• Pfhorrest
    2k
    So you’re saying “don’t use that ‘logic’ stuff on me!”? I’ll take that as conceding the argument then.

    :up: :victory:
  • ovdtogt
    667
    ]What if those that were "sacrificed" were against creating the Utopia as imagined by Stalin, Mao, Hitler, etc.?[/quote]
    Well, it would have not been so bad if all these millions slaughtered had brought about a Utopia. Where is this Utopia?
  • Harry Hindu
    3.1k
    Your point about my post is true, however, the point I was making was just that situations need future context, as I assumed but did not write that past context is readily available, nor did I think very much of it. Thank you for pointing that out. ( I also assumed I was not a murder or rapist, which I am in fact not either of those)Lawrence of Arabia
    Read the rest of my post. Its not just about future and past contexts. It is about subjective moral contexts that might disagree about what is good and what is bad. If what is good or bad is subjective, then what does it mean to say there are good or bad means and ends?
  • Pantagruel
    801
    The 'ends' are all the consequences to all people over both the short term and the long term as a result of the action taken.A Seagull

    I think "ends" most properly does refer to "objectives", while "results" might better characterize the net consequences. The goal being that ends and results should be equal. Realistically, there usually are unintended consequences/results.
  • Spirit12
    26
    Realistically, there usually are unintended consequences/results.Pantagruel

    What function does blame achieve when it come to result or consequence?
  • TheMadFool
    5.8k
    The ends justify the means.Lawrence of Arabia
    is said only because, sometimes, we have to do what is clearly bad in other situations but necessary to achieve what is clearly good in another situation. I think the trolley problem gets to the heart of this issue but with no clear answer except a vague understanding on our intuitions.

    Personally I endorse this view fully but reluctantly so. Fully because it isn't too hard for the trolley problem to become a reality. Reluctantly because I feel there's a fundamental problem with such scenarios which is brought into relief by the fact that situations where one says "the ends justify the means" are those where there is no alternative but to do something bad to achieve the good. What I mean is that such situations are crisis events where choices collapse to one single morally questionable and yet necessary action and that too for the good.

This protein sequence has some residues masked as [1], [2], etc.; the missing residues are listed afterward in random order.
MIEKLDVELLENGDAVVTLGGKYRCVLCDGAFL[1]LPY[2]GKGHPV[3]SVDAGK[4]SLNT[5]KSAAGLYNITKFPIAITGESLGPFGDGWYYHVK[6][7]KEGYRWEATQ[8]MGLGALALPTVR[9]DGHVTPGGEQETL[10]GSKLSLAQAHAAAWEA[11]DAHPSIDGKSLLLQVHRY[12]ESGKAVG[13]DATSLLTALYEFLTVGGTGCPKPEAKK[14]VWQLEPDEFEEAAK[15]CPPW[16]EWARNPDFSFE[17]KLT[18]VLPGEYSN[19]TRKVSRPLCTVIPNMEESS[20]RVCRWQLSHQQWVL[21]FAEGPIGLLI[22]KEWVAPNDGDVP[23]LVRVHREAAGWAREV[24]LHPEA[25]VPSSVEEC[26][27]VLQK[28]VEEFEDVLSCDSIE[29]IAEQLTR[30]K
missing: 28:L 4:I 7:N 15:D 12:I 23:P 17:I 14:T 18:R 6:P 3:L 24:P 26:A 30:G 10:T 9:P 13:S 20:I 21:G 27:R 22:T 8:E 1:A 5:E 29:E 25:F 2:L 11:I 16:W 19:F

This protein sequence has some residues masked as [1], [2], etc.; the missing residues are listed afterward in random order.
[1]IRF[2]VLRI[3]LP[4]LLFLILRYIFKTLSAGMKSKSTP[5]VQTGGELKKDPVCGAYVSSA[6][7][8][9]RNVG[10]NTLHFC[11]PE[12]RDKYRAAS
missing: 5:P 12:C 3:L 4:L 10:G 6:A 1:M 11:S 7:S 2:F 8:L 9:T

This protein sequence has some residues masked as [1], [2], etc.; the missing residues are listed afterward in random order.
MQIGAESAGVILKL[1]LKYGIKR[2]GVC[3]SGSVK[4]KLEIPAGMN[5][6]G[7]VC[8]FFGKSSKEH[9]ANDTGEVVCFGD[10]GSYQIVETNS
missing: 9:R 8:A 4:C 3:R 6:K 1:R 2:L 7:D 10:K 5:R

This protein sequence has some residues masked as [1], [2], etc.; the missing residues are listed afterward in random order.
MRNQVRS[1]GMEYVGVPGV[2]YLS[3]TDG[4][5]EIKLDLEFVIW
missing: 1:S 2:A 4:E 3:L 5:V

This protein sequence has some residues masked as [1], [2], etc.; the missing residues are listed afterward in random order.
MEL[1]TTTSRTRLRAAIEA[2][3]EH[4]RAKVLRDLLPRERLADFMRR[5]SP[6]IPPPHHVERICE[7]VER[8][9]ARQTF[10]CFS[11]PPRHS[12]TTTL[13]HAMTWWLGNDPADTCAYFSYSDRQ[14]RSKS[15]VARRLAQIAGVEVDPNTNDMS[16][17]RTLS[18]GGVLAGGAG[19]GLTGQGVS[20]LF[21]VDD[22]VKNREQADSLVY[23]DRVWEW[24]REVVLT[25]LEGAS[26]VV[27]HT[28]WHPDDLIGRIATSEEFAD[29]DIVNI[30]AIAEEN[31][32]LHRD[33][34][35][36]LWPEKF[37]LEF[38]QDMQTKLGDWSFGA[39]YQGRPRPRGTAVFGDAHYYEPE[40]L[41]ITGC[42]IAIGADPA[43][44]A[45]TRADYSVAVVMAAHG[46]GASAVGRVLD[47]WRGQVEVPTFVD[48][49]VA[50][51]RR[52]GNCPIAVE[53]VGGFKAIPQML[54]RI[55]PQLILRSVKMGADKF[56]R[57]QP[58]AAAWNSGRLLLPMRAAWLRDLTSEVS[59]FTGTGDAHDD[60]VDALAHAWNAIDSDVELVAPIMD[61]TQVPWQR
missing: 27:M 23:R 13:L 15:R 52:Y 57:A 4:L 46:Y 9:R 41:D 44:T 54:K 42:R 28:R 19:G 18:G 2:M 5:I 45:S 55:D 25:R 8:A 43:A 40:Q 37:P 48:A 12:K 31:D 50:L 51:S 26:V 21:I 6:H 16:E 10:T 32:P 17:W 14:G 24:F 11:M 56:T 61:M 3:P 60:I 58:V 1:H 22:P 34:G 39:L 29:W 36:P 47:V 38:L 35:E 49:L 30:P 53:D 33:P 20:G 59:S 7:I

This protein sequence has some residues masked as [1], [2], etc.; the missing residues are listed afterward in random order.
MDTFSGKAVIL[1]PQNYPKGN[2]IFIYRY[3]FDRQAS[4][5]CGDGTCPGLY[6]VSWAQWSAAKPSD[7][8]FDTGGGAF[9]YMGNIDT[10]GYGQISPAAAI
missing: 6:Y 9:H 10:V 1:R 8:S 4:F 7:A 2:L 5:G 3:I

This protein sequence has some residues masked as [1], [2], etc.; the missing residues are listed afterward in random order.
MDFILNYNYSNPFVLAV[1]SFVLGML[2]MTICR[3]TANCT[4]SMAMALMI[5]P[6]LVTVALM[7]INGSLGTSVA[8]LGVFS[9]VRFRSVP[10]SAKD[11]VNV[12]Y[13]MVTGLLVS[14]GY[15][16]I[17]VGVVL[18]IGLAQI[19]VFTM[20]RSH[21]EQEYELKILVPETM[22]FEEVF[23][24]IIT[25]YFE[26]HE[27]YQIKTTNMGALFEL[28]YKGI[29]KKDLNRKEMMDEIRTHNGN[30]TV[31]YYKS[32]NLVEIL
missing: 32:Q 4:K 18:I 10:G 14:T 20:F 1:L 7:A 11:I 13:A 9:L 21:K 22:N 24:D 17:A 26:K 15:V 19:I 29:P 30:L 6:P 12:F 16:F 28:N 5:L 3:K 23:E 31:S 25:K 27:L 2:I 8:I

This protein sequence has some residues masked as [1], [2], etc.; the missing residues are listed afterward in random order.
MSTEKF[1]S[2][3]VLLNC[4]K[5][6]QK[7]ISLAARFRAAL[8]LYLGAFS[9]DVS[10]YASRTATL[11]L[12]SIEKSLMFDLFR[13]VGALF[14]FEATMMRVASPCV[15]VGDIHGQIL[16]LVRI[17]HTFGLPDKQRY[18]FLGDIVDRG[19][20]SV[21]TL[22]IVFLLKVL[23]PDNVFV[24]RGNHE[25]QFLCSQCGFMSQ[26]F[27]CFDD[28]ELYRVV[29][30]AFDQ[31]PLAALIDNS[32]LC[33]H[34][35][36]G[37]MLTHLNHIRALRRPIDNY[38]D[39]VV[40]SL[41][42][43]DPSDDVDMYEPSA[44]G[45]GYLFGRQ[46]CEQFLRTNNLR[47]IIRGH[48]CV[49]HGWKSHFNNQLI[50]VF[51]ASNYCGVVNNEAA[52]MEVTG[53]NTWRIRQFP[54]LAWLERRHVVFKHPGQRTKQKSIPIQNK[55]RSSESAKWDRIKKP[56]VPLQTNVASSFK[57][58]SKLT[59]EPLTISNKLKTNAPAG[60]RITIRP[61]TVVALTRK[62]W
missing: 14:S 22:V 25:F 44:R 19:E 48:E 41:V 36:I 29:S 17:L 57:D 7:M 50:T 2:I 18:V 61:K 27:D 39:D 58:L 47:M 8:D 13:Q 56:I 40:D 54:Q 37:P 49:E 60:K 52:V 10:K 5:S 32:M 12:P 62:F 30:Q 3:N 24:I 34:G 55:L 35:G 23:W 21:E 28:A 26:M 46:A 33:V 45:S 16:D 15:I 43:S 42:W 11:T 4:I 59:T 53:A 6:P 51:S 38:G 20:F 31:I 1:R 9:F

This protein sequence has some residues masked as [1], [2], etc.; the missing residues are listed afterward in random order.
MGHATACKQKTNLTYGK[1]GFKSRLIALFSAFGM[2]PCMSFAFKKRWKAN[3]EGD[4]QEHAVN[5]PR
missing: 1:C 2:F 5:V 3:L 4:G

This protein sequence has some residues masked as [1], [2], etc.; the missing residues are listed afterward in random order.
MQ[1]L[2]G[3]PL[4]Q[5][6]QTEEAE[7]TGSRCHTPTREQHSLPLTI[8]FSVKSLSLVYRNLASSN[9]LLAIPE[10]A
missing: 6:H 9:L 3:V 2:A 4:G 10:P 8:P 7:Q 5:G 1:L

In "normal" conditions there are many choices and at least one among them will satisfy the condition that both the means and the ends are good.
  • Spirit12
    26
    Depends on how many different means can have same ends. These violent delights have violent ends.
  • Pantagruel
    801
    What function does blame achieve when it come to result or consequence?Spirit12

    Not exactly sure what you mean by function?
  • Spirit12
    26
    Function to mean what purpose does it contribute to and what are the consequences of blame itself?
  • Pantagruel
    801
    Blame is the "feedback" that ensues from those undesired/unintended consequences, and it does reflect responsibility for those consequences. We assume responsibility in a positive sense for the desired outcomes we produce, as "reward"; blame is the downside of that I think.
  • Spirit12
    26
    @Pantagruel I think punishment is the downside of reward and praise is the upside of blame

    As for responsibility how much accounting is there for individual or contributive control of consequences?
  • Pantagruel
    801
    As for responsibility how much accounting is there for individual or contributive control of consequences?Spirit12

    Do you mean are you responsible for things you cause that are beyond your control? Personally, I think if you do something, then you should make every effort to fully understand the scope of impact. If you act under the assumption of full responsibility, presumably you would minimize unintended effects.
  • Jim Grossmann
    10
    Both means and the characteristics of the agent tend to condition the ends.